When he was healthy as a senior, Steele averaged 4.6 yards per carry for a total of 694 yards and 11 touchdowns, while also contributing 136 yards and another score in the receiving game. These were very impressive numbers during an era when college football stats typically didn’t jump off the page. Despite that, his name can still be found in the school record books nearly 50 years after he arrived on campus.

Steele’s 3,168 career rushing yards are the fifth-most in school history, while his 32 touchdowns are the fourth-most. Unfortunately, like Beno Bryant, Steele was drafted by the Seattle Seahawks but failed to get his professional career going. He was cut before playing a single NFL game.

  1. Rashaan Shehee

Seasons at Washington: 1994 to 1997

Rashaan Shehee’s college career was derailed by the arrival of fellow running back Corey Dillon, whose name will appear later in this list. Shehee had made a name for himself as a sophomore, when he rushed for 957 yards and 15 touchdowns on an impressive 5.8 yards per carry.

Dillon took over the primary rushing role in 1996, limiting Shehee to just 65 carries, but Shehee went right back to dominating after Dillon left for the NFL in 1997. In his final year with the Huskies, Shehee averaged 6.2 yards per carry for a total of 862 rushing yards and eight touchdowns. This took his career tally to 29 total touchdowns, the fifth-most in school history. His 15-touchdown season in 1995 remains the sixth-best single-season effort by a Washington player in terms of TDs.

The story of Rashaan Shehee’s career is one of what could have been. He was a very talented and productive player who had to yield his role to one of the greatest Washington running backs of all time. More on Corey Dillon later …

  1. Bishop Sankey

Seasons at Washington: 2011 to 2013

Bishop Sankey is the first running back on this list who still owns one of the school’s primary rushing records. His 1,870 yards as a junior in 2013 came on an impressive 5.7 yards per carry, and that single-season record has yet to be broken by anyone in a Huskies uniform.

Sankey also managed to rush for an incredible 20 touchdowns that season, adding 304 yards and one more TD as a pass-catcher.

Washington was unable to win any major victories during Sankey’s years at the school, but he played a key role in helping the team regain its good reputation after a disastrous 0-12 campaign in 2008. Former head coach Steve Sarkisian rebuilt the Huskies during this period, and he leaned on running backs Sankey and Chris Polk to get the team back to its winning ways.

It wasn’t just Sankey’s junior season that was impressive. He also starred as a sophomore, piling up a very handy 1,688 yards from scrimmage as well as 16 touchdowns. He was a truly versatile and dangerous running back, and his best game came at the 2012 Maaco Bowl Las Vegas. He rushed for 205 yards and caught six passes for 74 more yards that day to earn MVP honors.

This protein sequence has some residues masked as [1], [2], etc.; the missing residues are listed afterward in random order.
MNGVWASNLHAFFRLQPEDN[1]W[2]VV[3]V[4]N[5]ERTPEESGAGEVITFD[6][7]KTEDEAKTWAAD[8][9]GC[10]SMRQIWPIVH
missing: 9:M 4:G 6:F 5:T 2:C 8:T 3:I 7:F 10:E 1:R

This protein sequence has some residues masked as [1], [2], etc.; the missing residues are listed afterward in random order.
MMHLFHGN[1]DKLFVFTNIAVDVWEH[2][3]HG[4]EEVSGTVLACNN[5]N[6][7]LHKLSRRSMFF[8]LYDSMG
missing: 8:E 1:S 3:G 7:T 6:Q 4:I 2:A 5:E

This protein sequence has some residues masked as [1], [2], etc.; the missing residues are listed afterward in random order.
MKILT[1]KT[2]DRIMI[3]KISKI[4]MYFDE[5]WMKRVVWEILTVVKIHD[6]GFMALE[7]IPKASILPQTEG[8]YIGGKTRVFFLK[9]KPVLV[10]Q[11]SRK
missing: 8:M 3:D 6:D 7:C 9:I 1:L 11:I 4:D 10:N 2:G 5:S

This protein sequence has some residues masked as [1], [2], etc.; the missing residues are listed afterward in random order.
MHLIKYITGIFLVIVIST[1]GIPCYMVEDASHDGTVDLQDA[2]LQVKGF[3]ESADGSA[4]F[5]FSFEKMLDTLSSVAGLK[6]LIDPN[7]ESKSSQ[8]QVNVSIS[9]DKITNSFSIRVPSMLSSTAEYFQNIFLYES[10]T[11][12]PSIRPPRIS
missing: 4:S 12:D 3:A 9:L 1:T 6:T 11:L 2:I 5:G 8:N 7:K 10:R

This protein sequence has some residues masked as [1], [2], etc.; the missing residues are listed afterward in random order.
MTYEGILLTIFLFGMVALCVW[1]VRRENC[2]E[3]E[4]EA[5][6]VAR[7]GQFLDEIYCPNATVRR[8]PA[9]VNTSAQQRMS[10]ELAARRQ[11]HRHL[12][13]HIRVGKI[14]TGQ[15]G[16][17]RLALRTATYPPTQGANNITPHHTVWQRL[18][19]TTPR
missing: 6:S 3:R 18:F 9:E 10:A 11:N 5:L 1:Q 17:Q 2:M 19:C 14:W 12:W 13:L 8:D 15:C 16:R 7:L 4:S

His record-setting season in 2013 was his best, of course, featuring 2,174 yards from scrimmage and 21 touchdowns. This was, unsurprisingly, good enough to earn him First Team All-Pac-12 honors and recognition as a Second Team All-American.

Sankey’s 3,496 career rushing yards are the fourth-highest total in school history, and his 37 touchdowns are the second-highest. As mentioned, his 1,870 rushing yards in 2013 remain a single-season record at Washington.

The Tennessee Titans selected Sankey in the second round of the 2014 NFL Draft. He spent two seasons with that team but couldn’t establish himself as a full-time pro.

  1. Jacque Robinson

Seasons at Washington: 1981 to 1984

The late 1970s and early 1980s were a period of great success for the Washington Huskies football program, and running back Jacque Robinson was certainly a significant contributor to those teams. Robinson didn’t play much as a freshman in 1981, but he popped up in dramatic fashion late in that season.

His first real college action came in a bad-weather game, when he helped the Huskies grind out an important win over USC. He then accounted for almost 100 yards the following week against Washington State, before really making a name for himself in the Rose Bowl, where his 142-yard, two-touchdown performance against Iowa made him the first freshman to win that game’s MVP honors.

It was a perfect start to Robinson’s college career, and in 1984 he gave himself the perfect finish. After an excellent 901-yard, 13-touchdown season as a senior, Robinson claimed the Orange Bowl MVP award after rushing for 135 yards and a touchdown on 28 carries. This made him one of only two players in history to be named the MVP of both the Rose Bowl and Orange Bowl.

Apart from a relatively quiet junior season at Washington, Robinson was a very consistent performer for the Huskies who stepped up in the biggest moments. He finished his career with 2,300 rushing yards and 24 touchdowns.

Selected by Buffalo in the eighth round of the 1985 NFL Draft, Robinson only played in three games as a professional when he joined the Philadelphia Eagles as a replacement player during the strike-shortened 1987 season.